Although now that I think about it Goose’s survival rate was a little less than stellar. 

That might inform the Goose/Maverick debate.

I’m going to go get some dry erase markers and decorate the candidates while they recite sound bytes.  super phun.

Posted: October 2nd, 2008
Categories: politics, third party
Comments: No Comments.

we need another option

 Is this why Obama and McPresident are afraid of a third debater?  Before they change the government they’ve got to change themselves.

Posted: September 24th, 2008
Categories: politics, third party
Comments: No Comments.

the farm

remember the farm?  didn’t they have the hit single ‘groovy train’?

My mom gave me the book ‘animal, vegetable, miracle’ by barbara kingsolver.  (if my name was barbara i’d spell it barabara.  looks cooler.)  It’s all about eating local for a year.  My mom started it and liked it but since she and my Dad were heading back to Kenya this morning she left it with Jodi and I because it doesn’t really have the same implications in East Africa as it does in Minnesota.  She figured we’d get more out of it and than she’ll get it back next time they’re on the continent.  Smart move Mom. 

I love B. Kingsolver (Her middle name must not start with a B or else she obviously would sign everything B. B. Kingsolver.  She’d write bluesier books too.)  This book is just as great as everything else of hers.  So far.  And it’s got me really excited for eating locally.  So excited in fact that I took Elsa to the Farmers market this morning and got a bunch of local produce.  I came home and told Jodi we’d be eating local this week.  She looked at what I got and said, “Yes you will be.”  Apparently my family is not as keen on living off of Eggplant, Collard Greens, and Jalepenos as I am.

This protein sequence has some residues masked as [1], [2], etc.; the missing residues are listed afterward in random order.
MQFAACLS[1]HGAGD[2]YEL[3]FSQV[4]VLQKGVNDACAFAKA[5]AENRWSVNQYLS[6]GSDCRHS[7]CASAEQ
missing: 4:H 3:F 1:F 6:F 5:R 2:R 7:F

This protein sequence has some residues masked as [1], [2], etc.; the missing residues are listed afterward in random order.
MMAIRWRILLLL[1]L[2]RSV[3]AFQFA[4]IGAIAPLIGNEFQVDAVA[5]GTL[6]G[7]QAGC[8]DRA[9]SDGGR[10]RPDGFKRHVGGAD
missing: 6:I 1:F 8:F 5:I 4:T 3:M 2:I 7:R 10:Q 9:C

Yes they did.

Posted: September 13th, 2008
Categories: diy, edumacation, family, politics
Comments: 1 Comment.

the politics of Jesus

I’m sitting in AZ, much like I sat all the way to AZ. I just had some formula with my god daughter (p.s. she’s beautiful) (p.p.s. my formula and her formula are different. I call mine coffee. Later today we’ll each have a bottle, I’m guessing our bottles will be different too.)

While formulating, Amy (g-d’s mom) and I were talking about red-letter christians and she did a little googling and found Tony Campolo‘s site and in checking it out I made an amazing realization. Astounding. It’ll change the way you vote.

Like so many thinking Christians Tony makes the point that Jesus is not a Republican. Or a Democrat. But get this: No one has ruled out the Third Party.

Amen, Come Lord Jesus.

Posted: May 18th, 2008
Categories: politics
Comments: No Comments.